Holistic approach

The statement’s authors were inspired by International Agency for Research on Cancer efforts to use key characteristics as a way to identify carcinogens. Instead of a narrow focus on specific pathways and hypotheses, it favors a broad, holistic consideration of mechanistic evidence.

“A clear outcome of this exercise was the realization that our present toxicity testing scheme for endocrine-disrupting chemicals is woefully insufficient and does not account for all the ways in which the endocrine system can be harmed,” Patisaul said. “This document could be used to help shore up those testing gaps and prioritize future research needs.”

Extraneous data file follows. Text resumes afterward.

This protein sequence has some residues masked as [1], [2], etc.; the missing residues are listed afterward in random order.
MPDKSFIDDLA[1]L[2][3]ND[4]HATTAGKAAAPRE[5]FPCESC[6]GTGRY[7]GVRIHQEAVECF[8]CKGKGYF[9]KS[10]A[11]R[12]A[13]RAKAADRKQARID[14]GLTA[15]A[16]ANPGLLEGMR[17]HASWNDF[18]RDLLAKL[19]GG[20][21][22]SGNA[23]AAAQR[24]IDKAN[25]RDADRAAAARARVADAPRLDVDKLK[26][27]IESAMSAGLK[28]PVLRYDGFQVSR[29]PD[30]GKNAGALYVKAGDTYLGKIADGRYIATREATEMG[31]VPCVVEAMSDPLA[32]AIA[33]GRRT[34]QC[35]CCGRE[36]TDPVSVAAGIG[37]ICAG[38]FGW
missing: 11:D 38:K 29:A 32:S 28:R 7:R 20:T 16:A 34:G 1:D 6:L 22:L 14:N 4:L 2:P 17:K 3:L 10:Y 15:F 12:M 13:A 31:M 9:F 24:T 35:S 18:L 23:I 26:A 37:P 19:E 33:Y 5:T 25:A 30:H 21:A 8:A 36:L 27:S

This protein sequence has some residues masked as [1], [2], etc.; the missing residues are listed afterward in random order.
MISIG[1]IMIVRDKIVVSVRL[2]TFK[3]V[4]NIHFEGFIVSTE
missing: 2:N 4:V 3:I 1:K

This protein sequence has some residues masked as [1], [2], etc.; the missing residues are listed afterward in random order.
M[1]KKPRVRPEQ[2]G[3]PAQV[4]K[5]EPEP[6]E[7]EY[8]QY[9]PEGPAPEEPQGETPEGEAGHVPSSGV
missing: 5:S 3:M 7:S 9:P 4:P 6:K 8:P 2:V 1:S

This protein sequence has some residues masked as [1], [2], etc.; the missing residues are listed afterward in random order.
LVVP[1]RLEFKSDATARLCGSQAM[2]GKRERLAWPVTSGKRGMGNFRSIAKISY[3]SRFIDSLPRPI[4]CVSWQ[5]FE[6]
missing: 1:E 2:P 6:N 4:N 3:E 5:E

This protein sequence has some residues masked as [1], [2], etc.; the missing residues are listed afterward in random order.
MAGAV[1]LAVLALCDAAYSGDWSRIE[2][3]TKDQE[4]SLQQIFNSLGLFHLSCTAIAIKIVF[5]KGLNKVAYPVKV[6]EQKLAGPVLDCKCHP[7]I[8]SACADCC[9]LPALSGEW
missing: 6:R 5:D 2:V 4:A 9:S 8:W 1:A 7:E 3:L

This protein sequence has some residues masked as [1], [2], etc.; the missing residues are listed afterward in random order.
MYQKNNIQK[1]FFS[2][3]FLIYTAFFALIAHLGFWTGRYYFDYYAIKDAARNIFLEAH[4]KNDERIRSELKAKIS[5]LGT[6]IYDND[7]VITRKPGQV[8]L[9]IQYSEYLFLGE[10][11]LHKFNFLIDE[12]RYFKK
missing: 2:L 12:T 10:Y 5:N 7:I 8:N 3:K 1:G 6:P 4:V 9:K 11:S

According to Patisaul, hormone receptor binding has historically been the primary experimental and regulatory testing focus. By contrast, other mechanisms of the endocrine system have gotten less attention.

“We found that only three of the 10 ways in which endocrine-disrupting chemicals can act on the body are robustly considered in chemical testing programs,” Patisaul said. “We badly need assays for the other seven to fully account for all the ways in which endocrine-disrupting chemicals can alter our physiology.”

“By defining what constitutes endocrine-disrupting activity, we allow for the identification of these chemicals much more readily and, hopefully, before they can cause widespread human disease,” she explained.

Kenneth Korach, Ph.D., NIEHS Scientist Emeritus Korach’s group studies processes involved in the activation of the estrogen receptor and its role in mediating biological responses. (Photo courtesy of Steve McCaw)